Sunday, January 17, 2010

When Snowstorms Become Scary -- And Dangerous ...

Today's weather in the Northeast Kingdom of Vermont is "standard January thaw": a soft 42 degrees hovering over a snowpack that isn't going to melt, even if the driveway softens for an hour or so at mid-day. And there's a storm forecast for tonight and tomorrow. We never know how hard it will hit until it gets here. The winds are the toughest part: If they knock out the electricity, we find ourselves on an intense countdown until we'll have to take action, and meanwhile, of course, no computers to write on, no lights for reading.

But I've meet the storms on more risky ground, out on the mountains. And with their danger comes enormous beauty. I like this related passage from Eliot Pattison's newest book, EYE OF THE RAVEN:
... I find myself thinking more and more of my father. Once in a winter when I was young, he came and stole me away against my mother's wishes, took me to a high cave shere he was living, just as a terrible snowstorm arrived. The morning after the storm he took me to the mouth of the cave, where we could see for many miles. The world was white, everywhere, except for a single creature perched on an old dead tree nearby, a raven. My father said he always sat there after snowstorms, because it was a different world then, because in that world nothing moved for as far as a man could see but the eye of that raven.
When the fierce landscape of cold is entangled with human activity, it takes on more emotional possibilities. At the opening of Stan Jones's most recent book, THE VILLAGE OF THE GHOST BEARS, the unfrozen start of winter, in Alaska's late autumn, presents a clean, uncomplicated landscape for Nathan Active, landing at One-Way Lake with his much-loved friend, Grace Palmer. At first, the couple hope for a fresh start to a level of intimacy that both wish they could reach. But all too soon, distraction forces them to call back the pilot and end their interlude:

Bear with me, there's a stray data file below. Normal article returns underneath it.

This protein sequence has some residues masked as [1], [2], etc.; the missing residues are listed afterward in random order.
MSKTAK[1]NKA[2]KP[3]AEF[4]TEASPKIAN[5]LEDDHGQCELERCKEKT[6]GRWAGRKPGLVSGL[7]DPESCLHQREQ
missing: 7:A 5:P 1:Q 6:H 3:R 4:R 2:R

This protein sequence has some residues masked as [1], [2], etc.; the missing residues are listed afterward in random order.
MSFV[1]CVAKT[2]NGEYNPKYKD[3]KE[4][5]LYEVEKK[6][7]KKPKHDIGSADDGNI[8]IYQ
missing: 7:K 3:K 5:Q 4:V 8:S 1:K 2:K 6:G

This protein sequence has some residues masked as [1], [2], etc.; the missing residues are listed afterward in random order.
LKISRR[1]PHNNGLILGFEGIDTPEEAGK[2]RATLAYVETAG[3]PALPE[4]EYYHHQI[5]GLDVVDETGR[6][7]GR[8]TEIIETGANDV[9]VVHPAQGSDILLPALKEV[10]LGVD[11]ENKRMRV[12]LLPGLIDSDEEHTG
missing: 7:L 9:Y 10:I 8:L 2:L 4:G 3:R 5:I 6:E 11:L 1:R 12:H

She was pointing at a dark object a few yards downstream. He had caught it from the corner of his eye before, but in his hurry had passed it off as rocks or a log. Now he saw what she had seen -- a pack frame strapped to a figure lying face-down in the stream.
They splashed through the creek, their Sorels taking on water, and rolled the corpse over. The head flopped forward with the current, as if the neck were without bones, and they both recoiled.
"Oh God," she said. "Where's his face? ... "
The moment marks the start of another Nathan Active investigation, but it also marks the need to look into the faces around him, always trying to gauge which culture a person speaks from: that of the naluaqmiu (white person) or naluaqmiiyaaq (almost white; an Inupiaq who tries to act white), or the rich traditions and closely webbed community of the Inupiat, the Eskimos of northern Alaska. Because Nathan is caught among these groups himself, he's endlessly at a disadvantage when death and crime emerge from the conflicts among them. He can't even grasp names readily, much less the stresses and strains that crack the community apart.

A dead deer hunter. A set of secrets among the bush pilots whose services are essential to policing the northern lands. The onset of winter. And arson, killing people who begin to add up as the ones whose stories Nathan needs to know.

Jones takes Office Nathan Long through tough choices, hard risks, losses that both shame and penalize. His investigation brings more stress to his uncertain relationship with Grace, too. Resolving any of the situations demands speed and sharp thinking, because the oncoming snow and long frozen season ahead will obliterate both the clues and the possibilities.

This is the fourth Nathan Active mystery, and it's a perfect read for winter, with pacing that's crisp, characters whose needs are clear but never mawkish, and a strong, satisfying set of outcomes. Highly recommended -- let me know what you think when you've read it.

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